Labor groups have always been an unsettling and sensitive topic. The government and domestic funders worry about the sensitive nature of their work, while overseas donors express both concern and optimism. However, if you look past the immediate fear and concern associated with the idea of labor groups, what are they really made of? What function do they serve? If you examine their activities and fields of service, what are the demands of these groups? Do they really have the organization and staff necessary to become a force for resistance? Given the recent mobilization of workers in the south, do these groups really have a role in this? Perhaps by carefully dissecting the situation, we will find that fear and concern often result from unfounded misunderstandings.

Is there space for rights-protection organizations to exist transparently? Reflection on this question has already led to some action. At the beginning of the year, four regional offices of the Little Bird Hotline (小小鸟打工热线) brought together several labor groups to initiate activities to promote information transparency among labor NGOs. They hope that by releasing this information, they will improve the credibility of these NGOs. Another concern for labor groups is funding sources. In reality, NGOs from every sector – whether it be environment, HIV/AIDS, or education – depends on overseas funding for its survival. Though this funding comes from a variety of sources, should these organizations simply “not eat for fear of choking”. Allegedly, a government department in Guangdong has expressed approval of Panyu Migrant Workers Service Center (番禺打工文书服务部)  and Little Bird (小小鸟) disclosing their funding sources.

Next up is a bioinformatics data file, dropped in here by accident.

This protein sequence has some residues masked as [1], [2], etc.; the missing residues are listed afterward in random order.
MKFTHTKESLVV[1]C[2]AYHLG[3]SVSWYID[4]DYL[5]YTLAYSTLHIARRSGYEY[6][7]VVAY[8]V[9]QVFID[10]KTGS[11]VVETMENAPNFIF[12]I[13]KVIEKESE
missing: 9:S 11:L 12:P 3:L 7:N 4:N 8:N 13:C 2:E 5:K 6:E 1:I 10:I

One NGO leader expressed indignation at the eviction notices, while also pointing out that each organization has its good and bad elements and that development has to occur in a standardized fashion. By looking at the organizations that have survived for ten years or so, how many have developed? To what extent are organizations providing words of assistance to workers doing so for personal gain? Some organizations have taken the concept of ‘work related injuries’, to provide services and assistance to workers as a way to acquire clients and business opportunities. Another leader for a newly established NGO also commented that the greatest obstacle to developing their work in Shenzhen is not the government or businesses, but rather local labor groups who often tell him: “Shenzhen is our territory.”